Thank you for this opportunity to greet you at the annual European Energy Award ceremony.
At this very moment, the eyes of the world are upon Glasgow, where governments have gathered for COP26. You may have heard these words said about COP26:
“Never before has a responsibility so great been in the hands of so few.”
We don’t know the outcome yet. But bold, practical commitments must be made in Glasgow. And it’s clear that these commitments on the world stage must then translate into local climate action. Not just at a continental or national level, but in every region, in every city, and even in every small village, every household across our planet.
Cities play a crucial role in this transition. 75 per cent of Europeans live in cities, and this is where 80 per cent of climate legislation is implemented. This is why it was so important to me to join you today.
The transition to an economy that is fully in harmony with our planet begins in each one of our cities. It begins with empowering people to choose public transport or bikes instead of private cars. It begins with smart systems for waste management. And with solid strategies to change the way we heat or cool our homes. Climate action is a responsibility that we all share.
This idea has been at the heart of the European Energy Award for over 25 years. This Award is not just a one-off prize. Quite the contrary, it accompanies cities year after year, to help you reach your climate targets and improve your citizens’ quality of life. It is an initiative with great potential for all cities and local authorities, including those that have to make a bigger leap towards climate neutrality.
You can see the results of this work in the beautiful city of Ravensburg, where you meet today. The “city of towers and gates” joined the European Energy Award fifteen years ago. And last year, it agreed on an innovative Climate Consensus. The city of Ravensburg brought together businesses, NGOs and citizens to draft a joint roadmap towards climate neutrality by 2040. This is an excellent approach and just one of thousands of success stories under the European Energy Award.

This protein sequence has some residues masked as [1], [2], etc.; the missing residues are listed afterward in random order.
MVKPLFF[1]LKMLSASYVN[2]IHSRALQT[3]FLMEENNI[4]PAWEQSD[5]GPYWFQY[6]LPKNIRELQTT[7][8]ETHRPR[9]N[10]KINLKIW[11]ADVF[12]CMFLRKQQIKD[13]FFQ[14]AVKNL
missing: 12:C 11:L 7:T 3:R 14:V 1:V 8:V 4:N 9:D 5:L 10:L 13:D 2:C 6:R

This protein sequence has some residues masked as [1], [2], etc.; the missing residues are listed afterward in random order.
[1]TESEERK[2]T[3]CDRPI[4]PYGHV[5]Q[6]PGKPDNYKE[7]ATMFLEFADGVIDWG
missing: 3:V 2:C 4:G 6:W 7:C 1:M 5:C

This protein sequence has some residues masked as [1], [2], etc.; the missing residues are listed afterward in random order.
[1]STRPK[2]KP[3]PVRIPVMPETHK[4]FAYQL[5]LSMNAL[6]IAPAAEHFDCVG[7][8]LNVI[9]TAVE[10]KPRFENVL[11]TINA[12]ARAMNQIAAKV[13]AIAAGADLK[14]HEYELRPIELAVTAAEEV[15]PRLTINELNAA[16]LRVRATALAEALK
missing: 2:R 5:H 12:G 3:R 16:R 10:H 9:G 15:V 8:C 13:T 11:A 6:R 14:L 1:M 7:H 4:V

Let me congratulate all the cities that have taken part in this process over the years. Those that have already made it onto the list of Award winners, and those that are about to receive this recognition for the first time. You stand on the frontier of climate action. It is vital that you speak up and that you are heard. This event is spreading the word and celebrating you for this.
For a quarter of a century, the European Energy Award and the European Union have very often walked side by side. Because we share the same mindset and we share the same big goal. To stop global warming and make Europe a better and more sustainable place to live.
Our new Mission for 100 Climate-neutral cities by 2030 and the European Energy Award are natural interlocutors. Your network of gold cities is ideally positioned to contribute to this mission. We want to encourage and mobilise local authorities to take part, as well as businesses, universities and research centres, citizens’ associations and national authorities. We are asking all of them to come together and draft a Climate City Contract that will chart the path towards climate neutrality.
The European Union stands ready to support you with technical and financial assistance. There is a wealth of new European funds to support the transition. In recent months, I saw so many positive efforts in cities across Europe. I hopped on a new hydrogen-fuelled bus in Riga, Latvia. I learned about energy efficient social housing in Luxembourg. And I saw the plans to create new car-free areas in Malta. This transition is an opportunity to make our cities climate neutral and more liveable. The new Cities Mission comes with a budget of 350 million euros to finance green research and innovation.
If you embark on this Mission, Europe will help you succeed. So this is the time to get involved and to shine with your ideas. This is the time to “act locally for the climate”.
In the coming days, the negotiations in Glasgow will reach their climax. We are working as hard as we can to achieve the most ambitious result, in line with our European Green Deal. But the responsibility for climate action doesn’t just belong to world leaders. It is a choice for every community and every individual. The road to climate neutrality runs through our cities and regions.
Thank you for your efforts. They are indispensable.
And let me welcome all of you to this ceremony for the European Energy Award.